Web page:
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86 000 Cape fur seals will be culled after Namibian authorities approves this cruel action. Pups are clubbed over the head, while bulls are shot with rifles.

This year’s Cape fur seal culling along Namibia’s coastline is set to begin on 1 July.  The seal population, according to the country’s Ministry of Fisheries and Marine Resources, stands at 1.6 million and is made up of 26 colonies. The ministry has issued a quota for the harvesting of 80,000 pups and 6,000 bulls this year.

The annual harvest is usually met with controversy because of the methods used in the culling of seals. Pups are clubbed over the head, while the bigger bulls are shot with rifles. The culling method has raised ethical concerns among environmentalists, but authorities say the population must be thinned to maintain fish stocks in the ocean. Seals are estimated to consume 2 million tons of fish per year.

Environmental advocate Dirk Heinrich told VOA that the seals are not to blame for the depletion of the fish stocks. Overfishing in Namibian waters for profit is the cause, he said. “It seems that some people lose some money, and then the best culprit is another animal, and then we kill that animal and make it less and try to make money out of it,” he said. “In that way, we actually destroy our whole ecosystem.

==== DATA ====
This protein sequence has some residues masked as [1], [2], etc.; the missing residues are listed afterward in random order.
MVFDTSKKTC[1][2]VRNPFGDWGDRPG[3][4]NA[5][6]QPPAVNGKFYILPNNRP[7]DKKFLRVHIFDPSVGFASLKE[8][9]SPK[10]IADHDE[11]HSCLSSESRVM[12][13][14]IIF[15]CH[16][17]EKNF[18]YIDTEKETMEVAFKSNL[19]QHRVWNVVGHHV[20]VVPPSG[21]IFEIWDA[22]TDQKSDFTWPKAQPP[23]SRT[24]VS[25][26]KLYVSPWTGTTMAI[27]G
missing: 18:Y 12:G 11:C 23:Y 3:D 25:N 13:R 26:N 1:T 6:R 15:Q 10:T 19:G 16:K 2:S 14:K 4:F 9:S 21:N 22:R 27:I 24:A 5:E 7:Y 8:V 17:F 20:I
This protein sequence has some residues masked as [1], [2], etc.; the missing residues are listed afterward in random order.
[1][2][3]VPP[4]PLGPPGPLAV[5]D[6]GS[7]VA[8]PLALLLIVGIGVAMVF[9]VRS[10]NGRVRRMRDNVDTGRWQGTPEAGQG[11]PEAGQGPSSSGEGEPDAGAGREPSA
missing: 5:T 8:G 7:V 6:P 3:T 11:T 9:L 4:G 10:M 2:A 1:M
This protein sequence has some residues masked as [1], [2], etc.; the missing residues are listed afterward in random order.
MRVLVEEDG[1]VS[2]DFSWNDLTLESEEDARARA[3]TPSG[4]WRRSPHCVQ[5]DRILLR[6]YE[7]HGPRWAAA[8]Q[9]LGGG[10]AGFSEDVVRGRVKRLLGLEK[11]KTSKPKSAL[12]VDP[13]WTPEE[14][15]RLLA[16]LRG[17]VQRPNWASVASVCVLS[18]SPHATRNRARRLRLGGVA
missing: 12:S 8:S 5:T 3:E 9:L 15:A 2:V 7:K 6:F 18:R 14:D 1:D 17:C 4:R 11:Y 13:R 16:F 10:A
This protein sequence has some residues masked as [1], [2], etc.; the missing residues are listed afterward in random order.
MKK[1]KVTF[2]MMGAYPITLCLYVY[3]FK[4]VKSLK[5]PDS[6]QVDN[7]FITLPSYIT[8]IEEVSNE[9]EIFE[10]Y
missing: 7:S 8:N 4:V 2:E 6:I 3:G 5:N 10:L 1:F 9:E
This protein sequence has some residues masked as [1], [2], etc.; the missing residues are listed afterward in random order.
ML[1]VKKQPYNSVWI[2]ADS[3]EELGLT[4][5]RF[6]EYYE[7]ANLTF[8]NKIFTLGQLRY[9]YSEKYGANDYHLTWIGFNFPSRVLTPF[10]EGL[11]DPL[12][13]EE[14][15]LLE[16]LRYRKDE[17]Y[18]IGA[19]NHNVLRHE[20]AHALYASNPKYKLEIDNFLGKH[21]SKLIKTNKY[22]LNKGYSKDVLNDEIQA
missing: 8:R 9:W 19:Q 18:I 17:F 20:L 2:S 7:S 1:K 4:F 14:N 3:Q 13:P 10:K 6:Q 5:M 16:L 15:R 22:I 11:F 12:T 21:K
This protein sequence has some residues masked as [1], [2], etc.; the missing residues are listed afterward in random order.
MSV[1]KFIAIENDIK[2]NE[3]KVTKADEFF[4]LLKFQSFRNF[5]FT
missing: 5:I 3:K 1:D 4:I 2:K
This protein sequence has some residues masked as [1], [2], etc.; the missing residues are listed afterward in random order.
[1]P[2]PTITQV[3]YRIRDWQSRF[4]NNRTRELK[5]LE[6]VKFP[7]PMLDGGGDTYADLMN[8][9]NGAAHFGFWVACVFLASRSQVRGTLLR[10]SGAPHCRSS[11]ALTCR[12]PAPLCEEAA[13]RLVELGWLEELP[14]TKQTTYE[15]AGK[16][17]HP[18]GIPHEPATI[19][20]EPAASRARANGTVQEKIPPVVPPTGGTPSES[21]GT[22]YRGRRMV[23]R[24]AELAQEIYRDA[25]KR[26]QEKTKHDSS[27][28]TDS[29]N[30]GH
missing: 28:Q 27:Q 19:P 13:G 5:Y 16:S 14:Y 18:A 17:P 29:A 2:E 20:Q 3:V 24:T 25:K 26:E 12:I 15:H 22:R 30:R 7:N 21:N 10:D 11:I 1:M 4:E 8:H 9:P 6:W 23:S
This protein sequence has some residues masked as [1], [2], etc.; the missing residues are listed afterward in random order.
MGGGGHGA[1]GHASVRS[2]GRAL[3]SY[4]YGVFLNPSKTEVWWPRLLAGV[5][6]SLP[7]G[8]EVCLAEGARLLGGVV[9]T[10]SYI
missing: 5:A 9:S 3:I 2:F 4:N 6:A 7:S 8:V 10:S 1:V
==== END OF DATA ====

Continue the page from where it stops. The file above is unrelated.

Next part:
“We should rather look at us, the humans. Are we concerned, especially we Namibians, about conservation and the natural or sustainable utilization of natural resources, or are we looking at dollars only?”

Seal products

Fisheries Ministry spokesperson Uaripi Katjiukua told VOA the seals feed mostly on noncommercial fish stocks, such as gobies. She also explained what is done with the culled seals. “The seal products include the skin, the meal, oil, and dry genitals meat,” she said. “These products are demanded both in the local and international markets.”

The seal harvesting is overseen by Ministry of Environment officials alongside those of the Fisheries Ministry. Romeo Muyunda, spokesperson for the Environment Ministry, said, “If you let that [seal] population grow, then indeed it is that population that is going to consume commercial amounts [of fish], and we don’t want it to get to that level.” The population needs to be maintained at a level that the ecosystem can support, he said.

Twenty-seven countries worldwide, including the U.S., Mexico and South Africa, have banned imports of all seal products. In 2019, the European Union banned all imports of seal products, citing animal welfare and the culling methods.

Namibian seal products are exported mainly to Asian markets. Seal penis is a delicacy in China.

Original source: https://www.voanews.com